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Chap 3

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PLF Chapter 3- Updated and fixed so slides 6 and 7 show!

PLF Chapter 3- Updated and fixed so slides 6 and 7 show!

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    Chap 3 Chap 3 Presentation Transcript

    • Transacting with Text
      Chapter 3
      Megan Thornton
    • The Successful Reader
      Is active and motivated
      Uses schema
      Takes a stance
      Acquires approaches to text
      Monitors reading
      Links reading to prior knowledge
      Needs time to read
      Point to Ponder: How would you describe a successful reader?
    • Aspect of Reading
      Print Knowledge
      Instruction should build on prior knowledge.
      Instruction can be effective in older grades in terms of word parts.
      Instruction can include using print referencing during read alouds. (Zucker, Ward, & Justice)
      Point to Ponder: How do you teach the beginning aspects of reading such as print knowledge, fluency, and phonics?
    • Aspects of Reading
      Phonemic Awareness
      Phonics
      Students need to be taught the four cues.
      Students need to write.
      The purpose is not for students to memorize rules.
      Students need to practice what they learn.
    • Aspects of Reading
      Sight Words
      Students need opportunities to read and write.
      Fluency
      Students need to practice with a variety of texts.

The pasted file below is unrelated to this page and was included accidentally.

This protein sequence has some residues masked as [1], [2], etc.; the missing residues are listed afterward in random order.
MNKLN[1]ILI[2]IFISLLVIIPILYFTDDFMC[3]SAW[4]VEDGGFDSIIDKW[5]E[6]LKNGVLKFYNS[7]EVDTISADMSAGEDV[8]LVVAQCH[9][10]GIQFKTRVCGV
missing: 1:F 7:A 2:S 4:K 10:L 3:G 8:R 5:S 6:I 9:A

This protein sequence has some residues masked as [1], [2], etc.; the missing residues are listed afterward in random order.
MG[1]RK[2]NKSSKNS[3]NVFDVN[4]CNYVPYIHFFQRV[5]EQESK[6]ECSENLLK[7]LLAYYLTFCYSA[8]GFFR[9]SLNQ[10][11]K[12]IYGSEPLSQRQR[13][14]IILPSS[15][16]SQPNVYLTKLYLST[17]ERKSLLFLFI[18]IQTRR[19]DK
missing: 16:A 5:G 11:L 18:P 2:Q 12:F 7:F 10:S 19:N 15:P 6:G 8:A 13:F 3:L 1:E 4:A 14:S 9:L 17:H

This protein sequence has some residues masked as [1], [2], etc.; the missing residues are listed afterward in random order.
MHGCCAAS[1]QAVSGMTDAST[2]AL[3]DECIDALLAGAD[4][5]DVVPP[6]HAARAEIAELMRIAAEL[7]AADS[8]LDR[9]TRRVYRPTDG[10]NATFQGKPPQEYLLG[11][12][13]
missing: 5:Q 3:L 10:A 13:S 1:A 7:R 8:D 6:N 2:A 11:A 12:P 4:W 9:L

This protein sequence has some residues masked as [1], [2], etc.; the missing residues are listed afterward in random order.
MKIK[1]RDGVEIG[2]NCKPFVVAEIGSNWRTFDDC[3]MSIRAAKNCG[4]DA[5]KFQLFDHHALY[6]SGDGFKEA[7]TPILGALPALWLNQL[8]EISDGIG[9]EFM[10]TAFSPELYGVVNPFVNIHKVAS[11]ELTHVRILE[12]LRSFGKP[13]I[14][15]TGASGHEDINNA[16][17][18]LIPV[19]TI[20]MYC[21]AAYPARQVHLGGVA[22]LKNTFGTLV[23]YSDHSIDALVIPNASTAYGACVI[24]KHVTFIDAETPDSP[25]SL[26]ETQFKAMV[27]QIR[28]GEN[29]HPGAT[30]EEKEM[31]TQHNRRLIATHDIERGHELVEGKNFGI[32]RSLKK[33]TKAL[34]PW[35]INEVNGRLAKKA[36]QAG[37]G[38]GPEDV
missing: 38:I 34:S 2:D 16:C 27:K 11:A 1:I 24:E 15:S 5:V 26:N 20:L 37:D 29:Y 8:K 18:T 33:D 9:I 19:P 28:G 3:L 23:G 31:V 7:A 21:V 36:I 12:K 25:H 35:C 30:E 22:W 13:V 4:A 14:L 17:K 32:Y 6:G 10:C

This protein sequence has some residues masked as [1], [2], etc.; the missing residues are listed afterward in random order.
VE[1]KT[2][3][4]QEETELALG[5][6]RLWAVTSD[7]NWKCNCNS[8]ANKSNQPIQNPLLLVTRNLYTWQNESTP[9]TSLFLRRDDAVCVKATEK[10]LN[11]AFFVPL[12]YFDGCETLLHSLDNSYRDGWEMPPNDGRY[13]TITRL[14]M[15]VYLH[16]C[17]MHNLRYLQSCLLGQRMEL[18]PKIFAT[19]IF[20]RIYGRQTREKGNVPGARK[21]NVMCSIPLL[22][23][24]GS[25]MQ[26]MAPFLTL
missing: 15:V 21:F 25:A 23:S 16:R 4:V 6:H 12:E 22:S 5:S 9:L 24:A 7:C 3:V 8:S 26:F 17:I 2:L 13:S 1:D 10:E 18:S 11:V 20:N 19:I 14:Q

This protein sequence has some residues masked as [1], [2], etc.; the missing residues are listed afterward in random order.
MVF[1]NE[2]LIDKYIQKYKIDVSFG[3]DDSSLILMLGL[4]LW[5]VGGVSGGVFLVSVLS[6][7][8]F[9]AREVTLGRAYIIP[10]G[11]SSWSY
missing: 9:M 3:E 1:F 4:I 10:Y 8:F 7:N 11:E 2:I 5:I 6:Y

Students need to read on
      the appropriate level.
      Follow me for
      Reading Rocket’s
      ideas to target
      fluency.
    • Fluency and Technology
      Point to Ponder: Would you consider using iPods as a part of fluency instruction? Why or why not?
      To see a video about how to incorporate fluency and technology, click here
    • Aspect of Reading
      Comprehension
      Needs to be taught across all curricula
      SQ3R is one method to encourage comprehension during content area reading.
      Point to Ponder: Do you teach note taking skills as a part of your reading instruction?
    • Aspects of Reading
      Taught using before, during and after strategies
      Before: Brainstorming, Questioning, Connecting
      During: Questioning, Rereading, Taking notes
      After: Discussing, Presenting, Writing
      Reciprocal Teaching can incorporate several strategies to lead to student independence (Marcell, DeCleene, Juettner)
      Point to Ponder: Has anyone tried reciprocal teaching? How did it work?
    • Aspects of Reading
      Vocabulary
      Learning word strategies are important
      Students need to practice using context clues (Greenwood).
      Wide reading can increase vocabulary
      Teacher read alouds can be used to enhance student vocabulary.
      Some specific strategies that work are PAVE, The Frayer Model, Concept Circles, Semantic Mapping, and Analogies (Greenwood).
    • Aspects of Reading
      Pick me for
      more content
      area reading
      Info!!!